Bisexual identity explored in Hollywood
By: Romeo San Vicente*/TRT Special—
Documentary Now! loves Company
We see you out there, those of you devoted to Documentary Now! You’re not the mainstream TV viewer, to be sure, but you know a good Bill Hader-as-Spalding Gray segment and Errol Morris parody when you see one, and that means you deserve some kind of television entertainment.
Well, the upcoming season of the acclaimed IFC series, created by former Saturday Night Live cast members Fred Armisen, Seth Meyers and Hader, which in each episode parodies a different classic documentary—from Grey Gardens to Stop Making Sense—is going to get even more specific. They’ll be tackling D.A. Pennebaker’s 1970 film, Original Cast Album: Company. It featured the first cast of Stephen Sondheim’s legendary musical—Dean Jones, Elaine Stritch, Beth Howland, Donna McKechnie—as they spent all night in a recording studio working on the cast album for that show. The DN! version of this will be called Original Cast Album: Co-Op and will feature guest stars Taran Killam (SNL), James Urbaniak (Venture Bros.), comedian John Mulaney, Tony Award-winning star of Hamilton, Renee Elise Goldsberry, and School of Rock’s Alex Brightman. We’ll be watching, if for no other reason than to see who’ll be singing the fake version of “Ladies Who Lunch.”
Brace yourself for more Less Than Zero
If you were around during the 1980s, you remember Less Than Zero, the shocking novel that exposed the depraved lives of a bunch of fictional rich kids in Los Angeles. There were things in that book that cannot be described in polite company even now, and it put its young author Bret Easton Ellis on the map. Then came a hilariously dorky just-say-not-to-drugs-and-behave-yourself film version in 1987 starring Andrew McCarthy, Jami Gertz and Robert Downey Jr. What endures from that debacle is a very cool soundtrack album and a cult following of snickering Gen Xers. Now Hulu has decided to give it another go, this time as a TV series from Lost writer-producer Craig Wright. It’ll star The Walking Dead’s Austin Abrams as Clay, the bisexual drug-addicted college freshman home for Christmas break contending with his equally drugged friends, as well as Lily Donoghue (The Goldbergs) and Cooper Koch (Fracture). We’re hoping it’s a nice period 1982 series, with all the fashion adventures and new wavey details that promises. And it had better be bleak, like no-holds-barred, really, really, bleak. Otherwise, you might as well just watch Degrassi.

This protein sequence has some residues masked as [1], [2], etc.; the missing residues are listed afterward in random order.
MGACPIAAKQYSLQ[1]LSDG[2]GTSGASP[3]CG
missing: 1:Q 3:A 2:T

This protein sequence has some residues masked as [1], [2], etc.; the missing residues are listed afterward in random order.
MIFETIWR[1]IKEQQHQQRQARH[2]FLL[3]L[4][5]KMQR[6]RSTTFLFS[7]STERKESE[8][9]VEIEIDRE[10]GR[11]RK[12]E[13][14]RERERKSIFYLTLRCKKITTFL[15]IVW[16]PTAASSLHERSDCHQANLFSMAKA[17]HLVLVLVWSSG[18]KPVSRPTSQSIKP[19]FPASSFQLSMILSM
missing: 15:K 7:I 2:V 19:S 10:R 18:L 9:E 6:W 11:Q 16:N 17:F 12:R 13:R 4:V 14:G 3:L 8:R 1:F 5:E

Silent Life explores Hollywood’s bisexual golden age
Twin Peaks’ Audrey Horne, actress Sherilyn Fenn, has a new role. She’s playing bisexual silent film star Alla Nazimova in what’s being called a “fantasy biopic” about Rudolph Valentino (translation: maybe it happened, maybe not, probably not, but it’s fine). From director Vladislav Kozlov, Silent Life will explore cinema’s first male sex symbol in a story that toggles from past to present. It co-stars Isabella Rossellini, Franco Nero and director Kozlov as Valentino, but we’re most excited about Fenn’s character, the legendary Nazimova. The acclaimed Russian stage actress moved to Hollywood and earned a lot of money in silent films, eventually opting to produce and write them, too. She was also notorious for her Hollywood lesbian clique, known as the “Sewing Circle,” and for the wild parties she threw at her mansion called “The Garden of Alla.” In post-production now, expect this one sometime in 2019.
Toni Erdmann loses Nicholson, gains Cholodenko
Update time: that American version of Toni Erdmann is still happening, but everything has changed. We loved the critically acclaimed German comedy from filmmaker Maren Ade. It’s about an unhappy, middle-aged woman stuck in a joyless, dead-end corporate job, and her elderly weirdo of a father who keeps trying to jolt her out of her miserable rut by forcing her to participate in a series of pranks played on the world around them. The English-language version went into development almost immediately, with Lena Dunham attached to direct, and Kristen Wiig and Jack Nicholson to star. At this point, however, Wiig is still in, Nicholson has dropped out, as has Dunham, and Lisa Cholodenko (The Kids Are All Right) is now slated to direct. We think Cholodenko is a wise choice here; the story requires a strong female perspective. And though we’re a little bummed not to see Nicholson make his comeback here, because the role seems tailor-made for him, now the field is wide open for any number of older actors looking for a chance to go very, very odd. Somebody call Gene Hackman.
*Romeo San Vicente stans for Poseidon Adventure-era peak Hackman swagger.